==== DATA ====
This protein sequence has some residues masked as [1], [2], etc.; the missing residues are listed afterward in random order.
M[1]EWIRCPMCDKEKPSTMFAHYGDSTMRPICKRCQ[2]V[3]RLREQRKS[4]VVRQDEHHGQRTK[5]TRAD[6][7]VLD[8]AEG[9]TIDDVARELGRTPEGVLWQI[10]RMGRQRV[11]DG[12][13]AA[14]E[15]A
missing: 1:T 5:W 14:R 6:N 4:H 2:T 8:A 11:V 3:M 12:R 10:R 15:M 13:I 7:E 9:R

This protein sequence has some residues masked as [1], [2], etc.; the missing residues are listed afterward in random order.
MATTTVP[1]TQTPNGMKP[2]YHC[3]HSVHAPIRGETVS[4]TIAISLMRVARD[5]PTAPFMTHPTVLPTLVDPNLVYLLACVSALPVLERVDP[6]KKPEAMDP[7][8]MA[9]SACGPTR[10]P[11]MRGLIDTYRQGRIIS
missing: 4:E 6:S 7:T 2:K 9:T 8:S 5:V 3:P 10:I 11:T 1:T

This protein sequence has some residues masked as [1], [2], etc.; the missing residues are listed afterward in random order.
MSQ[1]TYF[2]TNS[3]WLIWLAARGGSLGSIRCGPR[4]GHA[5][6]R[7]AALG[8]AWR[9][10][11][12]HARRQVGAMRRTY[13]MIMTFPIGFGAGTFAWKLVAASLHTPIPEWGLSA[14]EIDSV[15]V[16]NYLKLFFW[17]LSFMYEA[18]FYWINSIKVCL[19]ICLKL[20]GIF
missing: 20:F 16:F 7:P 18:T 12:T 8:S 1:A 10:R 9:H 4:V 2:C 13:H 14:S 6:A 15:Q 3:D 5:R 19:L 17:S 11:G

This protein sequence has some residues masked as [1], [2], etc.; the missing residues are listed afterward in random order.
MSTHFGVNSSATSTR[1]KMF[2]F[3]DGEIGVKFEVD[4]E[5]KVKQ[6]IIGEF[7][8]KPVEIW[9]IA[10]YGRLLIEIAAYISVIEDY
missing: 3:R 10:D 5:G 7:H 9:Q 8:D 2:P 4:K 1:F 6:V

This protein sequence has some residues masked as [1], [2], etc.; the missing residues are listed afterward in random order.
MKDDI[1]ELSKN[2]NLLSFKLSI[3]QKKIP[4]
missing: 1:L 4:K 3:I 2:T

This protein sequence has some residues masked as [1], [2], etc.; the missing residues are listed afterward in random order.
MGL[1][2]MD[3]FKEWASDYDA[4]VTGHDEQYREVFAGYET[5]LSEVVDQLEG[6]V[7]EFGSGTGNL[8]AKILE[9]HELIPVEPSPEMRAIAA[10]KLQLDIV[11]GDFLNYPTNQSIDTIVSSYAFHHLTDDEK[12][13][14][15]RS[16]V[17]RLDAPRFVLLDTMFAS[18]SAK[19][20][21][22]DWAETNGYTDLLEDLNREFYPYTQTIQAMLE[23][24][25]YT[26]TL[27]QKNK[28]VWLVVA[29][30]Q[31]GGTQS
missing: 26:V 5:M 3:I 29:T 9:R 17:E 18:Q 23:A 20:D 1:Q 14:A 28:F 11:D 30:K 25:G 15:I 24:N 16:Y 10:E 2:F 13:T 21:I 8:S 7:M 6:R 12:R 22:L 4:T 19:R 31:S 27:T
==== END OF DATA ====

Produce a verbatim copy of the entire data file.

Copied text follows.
This protein sequence has some residues masked as [1], [2], etc.; the missing residues are listed afterward in random order.
M[1]EWIRCPMCDKEKPSTMFAHYGDSTMRPICKRCQ[2]V[3]RLREQRKS[4]VVRQDEHHGQRTK[5]TRAD[6][7]VLD[8]AEG[9]TIDDVARELGRTPEGVLWQI[10]RMGRQRV[11]DG[12][13]AA[14]E[15]A
missing: 1:T 5:W 14:R 6:N 4:H 2:T 8:A 11:V 3:M 12:R 10:R 15:M 13:I 7:E 9:R

This protein sequence has some residues masked as [1], [2], etc.; the missing residues are listed afterward in random order.
MATTTVP[1]TQTPNGMKP[2]YHC[3]HSVHAPIRGETVS[4]TIAISLMRVARD[5]PTAPFMTHPTVLPTLVDPNLVYLLACVSALPVLERVDP[6]KKPEAMDP[7][8]MA[9]SACGPTR[10]P[11]MRGLIDTYRQGRIIS
missing: 4:E 6:S 7:T 2:K 9:T 8:S 5:V 3:P 10:I 11:T 1:T

This protein sequence has some residues masked as [1], [2], etc.; the missing residues are listed afterward in random order.
MSQ[1]TYF[2]TNS[3]WLIWLAARGGSLGSIRCGPR[4]GHA[5][6]R[7]AALG[8]AWR[9][10][11][12]HARRQVGAMRRTY[13]MIMTFPIGFGAGTFAWKLVAASLHTPIPEWGLSA[14]EIDSV[15]V[16]NYLKLFFW[17]LSFMYEA[18]FYWINSIKVCL[19]ICLKL[20]GIF
missing: 20:F 16:F 7:P 18:T 12:T 8:S 1:A 10:R 9:H 4:V 2:C 13:H 14:S 6:A 15:Q 3:D 5:R 19:L 17:S 11:G

This protein sequence has some residues masked as [1], [2], etc.; the missing residues are listed afterward in random order.
MSTHFGVNSSATSTR[1]KMF[2]F[3]DGEIGVKFEVD[4]E[5]KVKQ[6]IIGEF[7][8]KPVEIW[9]IA[10]YGRLLIEIAAYISVIEDY
missing: 3:R 10:D 5:G 7:H 9:Q 8:D 2:P 4:K 1:F 6:V

This protein sequence has some residues masked as [1], [2], etc.; the missing residues are listed afterward in random order.
MKDDI[1]ELSKN[2]NLLSFKLSI[3]QKKIP[4]
missing: 1:L 4:K 3:I 2:T

This protein sequence has some residues masked as [1], [2], etc.; the missing residues are listed afterward in random order.
MGL[1][2]MD[3]FKEWASDYDA[4]VTGHDEQYREVFAGYET[5]LSEVVDQLEG[6]V[7]EFGSGTGNL[8]AKILE[9]HELIPVEPSPEMRAIAA[10]KLQLDIV[11]GDFLNYPTNQSIDTIVSSYAFHHLTDDEK[12][13][14][15]RS[16]V[17]RLDAPRFVLLDTMFAS[18]SAK[19][20][21][22]DWAETNGYTDLLEDLNREFYPYTQTIQAMLE[23][24][25]YT[26]TL[27]QKNK[28]VWLVVA[29][30]Q[31]GGTQS
missing: 26:V 5:M 3:I 29:T 9:R 17:E 18:Q 23:A 20:D 1:Q 14:A 28:F 11:D 30:K 25:G 15:I 24:N 16:Y 10:E 2:F 13:T 21:I 8:S 7:M 6:R 12:R 22:L 4:T 19:R 31:S 27:T